The University of Texas at Dallas, Naveen Jindal School of Management (SOM) 2.902, October 22, 2013, 1.00 p.m.
Guadalupe González González is a Full Time Professor in the Division of International Studies at the Centro de Investigación Docencia Económicas (CIDE) in Mexico City. She is the Academic Director of the CIDE research Project Mexico, the Americas and the World: Foreign Policy and Public Opinion, and is an Associate Researcher for the Center for U.S.-Mexican Studies at the University of San Diego. She received a master’s in political sociology from the London School of Economics and Pollitical Science, a bachelor’s degree in international relations from El Colegio de México, and is a doctoral candidate in political science at the University of California, San Diego. Professor González is an expert in foreign policy, international relations and public opinion, with specific research interests in Mexico-U.S. relations, Latin American-Mexican relations, comparative foreign policy in Latin America, and national and regional security. Her recent publications include the books An Agenda for Mexico’s Foreign Relations: reflections and proposals (Mexico City: Siglo XXI, 2013), and Carlos Rico Ferrat: Contributions of a Mexican Internationalist (Mexico City: SRE-COLMEX-CIDE, 2012) and the journal article “Mexicans and the World: Elements to Think and Design Foreign Policy” (Mexican Magazine for Foreign Policy, no. 93., July-October 2011). Professor Gonzalez was a founding member of the Mexican Council of International Affairs (COMEXI), has been a member of the Academic Council of the School of Intelligence for National Security and of the Board of COMEXUS Fulbright-Garcia Robles. This year she served in the Comission of Technical Experts for Voting Rights of Mexican Citizens Abroad. She is teaching at LLILAS (Teresa Lozano Long Institute of Latin American Studies) in UT Austin as the Matias Romero Visiting Professor for the Fall 2013 semester.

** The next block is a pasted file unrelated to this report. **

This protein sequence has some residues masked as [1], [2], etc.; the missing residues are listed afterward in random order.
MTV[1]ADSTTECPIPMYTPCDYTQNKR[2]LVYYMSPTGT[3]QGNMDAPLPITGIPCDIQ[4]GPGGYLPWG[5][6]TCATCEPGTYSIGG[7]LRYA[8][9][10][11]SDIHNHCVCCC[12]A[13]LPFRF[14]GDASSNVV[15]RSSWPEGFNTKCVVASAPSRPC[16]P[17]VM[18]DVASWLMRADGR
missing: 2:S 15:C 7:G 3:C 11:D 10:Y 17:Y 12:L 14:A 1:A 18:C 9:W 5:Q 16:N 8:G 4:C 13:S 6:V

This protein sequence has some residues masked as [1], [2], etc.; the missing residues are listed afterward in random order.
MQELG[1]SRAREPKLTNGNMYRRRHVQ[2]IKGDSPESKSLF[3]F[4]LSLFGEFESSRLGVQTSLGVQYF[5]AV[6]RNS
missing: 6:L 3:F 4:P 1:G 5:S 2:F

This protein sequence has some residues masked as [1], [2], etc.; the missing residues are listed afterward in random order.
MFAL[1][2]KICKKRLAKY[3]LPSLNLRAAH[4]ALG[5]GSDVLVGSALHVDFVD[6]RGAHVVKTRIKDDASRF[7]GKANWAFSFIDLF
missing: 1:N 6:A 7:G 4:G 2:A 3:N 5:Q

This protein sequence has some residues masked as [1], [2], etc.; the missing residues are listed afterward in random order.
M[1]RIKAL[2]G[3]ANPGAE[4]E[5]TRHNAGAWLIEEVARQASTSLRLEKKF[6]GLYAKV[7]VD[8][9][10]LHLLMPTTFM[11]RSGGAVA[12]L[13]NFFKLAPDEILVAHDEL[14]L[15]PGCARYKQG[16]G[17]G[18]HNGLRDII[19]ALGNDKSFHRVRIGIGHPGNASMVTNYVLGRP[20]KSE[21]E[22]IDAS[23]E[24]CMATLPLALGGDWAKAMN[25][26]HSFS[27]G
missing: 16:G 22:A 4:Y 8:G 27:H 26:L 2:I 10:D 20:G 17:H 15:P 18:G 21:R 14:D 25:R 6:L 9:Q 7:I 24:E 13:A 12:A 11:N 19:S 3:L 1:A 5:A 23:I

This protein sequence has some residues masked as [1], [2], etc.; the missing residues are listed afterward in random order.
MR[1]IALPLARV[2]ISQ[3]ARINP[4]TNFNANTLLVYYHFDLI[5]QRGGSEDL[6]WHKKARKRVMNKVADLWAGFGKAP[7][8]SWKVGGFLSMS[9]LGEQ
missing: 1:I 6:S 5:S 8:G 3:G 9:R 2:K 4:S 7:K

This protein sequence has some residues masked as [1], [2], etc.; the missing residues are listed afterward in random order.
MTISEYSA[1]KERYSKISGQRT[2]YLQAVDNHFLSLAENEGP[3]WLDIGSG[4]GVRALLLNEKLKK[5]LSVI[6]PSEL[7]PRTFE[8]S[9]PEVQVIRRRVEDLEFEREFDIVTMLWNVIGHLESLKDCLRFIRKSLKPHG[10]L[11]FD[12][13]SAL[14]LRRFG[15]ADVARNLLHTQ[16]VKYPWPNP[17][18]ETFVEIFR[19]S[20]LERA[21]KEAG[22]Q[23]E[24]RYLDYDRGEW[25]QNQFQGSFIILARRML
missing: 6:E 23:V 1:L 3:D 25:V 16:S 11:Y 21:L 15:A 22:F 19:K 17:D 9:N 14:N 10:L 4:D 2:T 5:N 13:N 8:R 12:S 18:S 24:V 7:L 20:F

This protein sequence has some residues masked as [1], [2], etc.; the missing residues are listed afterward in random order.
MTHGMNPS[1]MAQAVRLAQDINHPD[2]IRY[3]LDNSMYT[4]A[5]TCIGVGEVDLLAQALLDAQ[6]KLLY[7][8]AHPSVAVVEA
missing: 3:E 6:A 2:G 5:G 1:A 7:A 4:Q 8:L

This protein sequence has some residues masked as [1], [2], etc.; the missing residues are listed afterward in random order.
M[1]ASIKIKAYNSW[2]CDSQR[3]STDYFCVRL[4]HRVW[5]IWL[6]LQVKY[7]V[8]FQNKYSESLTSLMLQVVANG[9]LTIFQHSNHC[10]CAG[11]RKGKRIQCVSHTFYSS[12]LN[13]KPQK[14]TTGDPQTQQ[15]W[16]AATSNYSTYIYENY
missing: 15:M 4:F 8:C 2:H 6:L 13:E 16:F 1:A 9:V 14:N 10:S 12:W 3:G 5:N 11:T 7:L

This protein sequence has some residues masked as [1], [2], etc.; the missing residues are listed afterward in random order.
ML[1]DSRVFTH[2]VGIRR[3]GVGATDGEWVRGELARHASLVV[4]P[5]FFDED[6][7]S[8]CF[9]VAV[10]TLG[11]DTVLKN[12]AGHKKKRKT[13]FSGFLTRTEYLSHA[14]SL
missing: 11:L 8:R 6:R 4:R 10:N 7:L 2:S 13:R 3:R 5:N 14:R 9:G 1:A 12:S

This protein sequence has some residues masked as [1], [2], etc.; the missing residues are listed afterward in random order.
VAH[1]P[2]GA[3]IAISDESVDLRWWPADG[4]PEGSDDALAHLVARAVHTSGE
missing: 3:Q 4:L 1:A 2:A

Security in the Framework of the U.S.- Latin American Relationship, Jose Octavio Tripp Villanueva.
Co-sponsored by UT Dallas School of Economic, Political and Policy Sciences and Consulate General of Mexico in Dallas.
The University of Texas at Dallas, Naveen Jindal School of Management (SOM) 2.902, October 24, 2013, 1.00 p.m.